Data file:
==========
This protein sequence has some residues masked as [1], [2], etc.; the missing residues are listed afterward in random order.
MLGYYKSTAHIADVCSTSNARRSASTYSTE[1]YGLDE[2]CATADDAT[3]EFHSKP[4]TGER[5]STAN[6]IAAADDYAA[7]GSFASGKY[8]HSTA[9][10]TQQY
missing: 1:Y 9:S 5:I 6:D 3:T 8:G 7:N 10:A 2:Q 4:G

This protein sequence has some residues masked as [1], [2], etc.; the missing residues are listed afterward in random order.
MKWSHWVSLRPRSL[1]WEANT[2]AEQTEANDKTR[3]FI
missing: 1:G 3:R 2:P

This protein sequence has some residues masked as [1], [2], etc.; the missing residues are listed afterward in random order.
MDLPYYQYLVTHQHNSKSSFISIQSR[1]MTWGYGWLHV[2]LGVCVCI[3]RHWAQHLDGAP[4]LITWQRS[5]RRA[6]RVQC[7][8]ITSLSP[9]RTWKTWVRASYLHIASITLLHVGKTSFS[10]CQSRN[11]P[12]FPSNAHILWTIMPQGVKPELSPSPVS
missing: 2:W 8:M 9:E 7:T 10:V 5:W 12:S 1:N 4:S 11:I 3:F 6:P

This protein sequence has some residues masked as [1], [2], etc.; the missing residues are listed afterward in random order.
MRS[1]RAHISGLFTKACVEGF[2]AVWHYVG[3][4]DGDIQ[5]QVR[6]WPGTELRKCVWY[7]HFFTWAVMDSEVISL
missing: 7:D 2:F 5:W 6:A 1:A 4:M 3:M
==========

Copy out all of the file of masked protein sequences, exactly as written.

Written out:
This protein sequence has some residues masked as [1], [2], etc.; the missing residues are listed afterward in random order.
MLGYYKSTAHIADVCSTSNARRSASTYSTE[1]YGLDE[2]CATADDAT[3]EFHSKP[4]TGER[5]STAN[6]IAAADDYAA[7]GSFASGKY[8]HSTA[9][10]TQQY
missing: 1:Y 9:S 5:I 6:D 3:T 8:G 7:N 10:A 2:Q 4:G

This protein sequence has some residues masked as [1], [2], etc.; the missing residues are listed afterward in random order.
MKWSHWVSLRPRSL[1]WEANT[2]AEQTEANDKTR[3]FI
missing: 1:G 3:R 2:P

This protein sequence has some residues masked as [1], [2], etc.; the missing residues are listed afterward in random order.
MDLPYYQYLVTHQHNSKSSFISIQSR[1]MTWGYGWLHV[2]LGVCVCI[3]RHWAQHLDGAP[4]LITWQRS[5]RRA[6]RVQC[7][8]ITSLSP[9]RTWKTWVRASYLHIASITLLHVGKTSFS[10]CQSRN[11]P[12]FPSNAHILWTIMPQGVKPELSPSPVS
missing: 2:W 8:M 9:E 7:T 10:V 5:W 12:S 1:N 4:S 11:I 3:F 6:P

This protein sequence has some residues masked as [1], [2], etc.; the missing residues are listed afterward in random order.
MRS[1]RAHISGLFTKACVEGF[2]AVWHYVG[3][4]DGDIQ[5]QVR[6]WPGTELRKCVWY[7]HFFTWAVMDSEVISL
missing: 7:D 2:F 5:W 6:A 1:A 4:M 3:M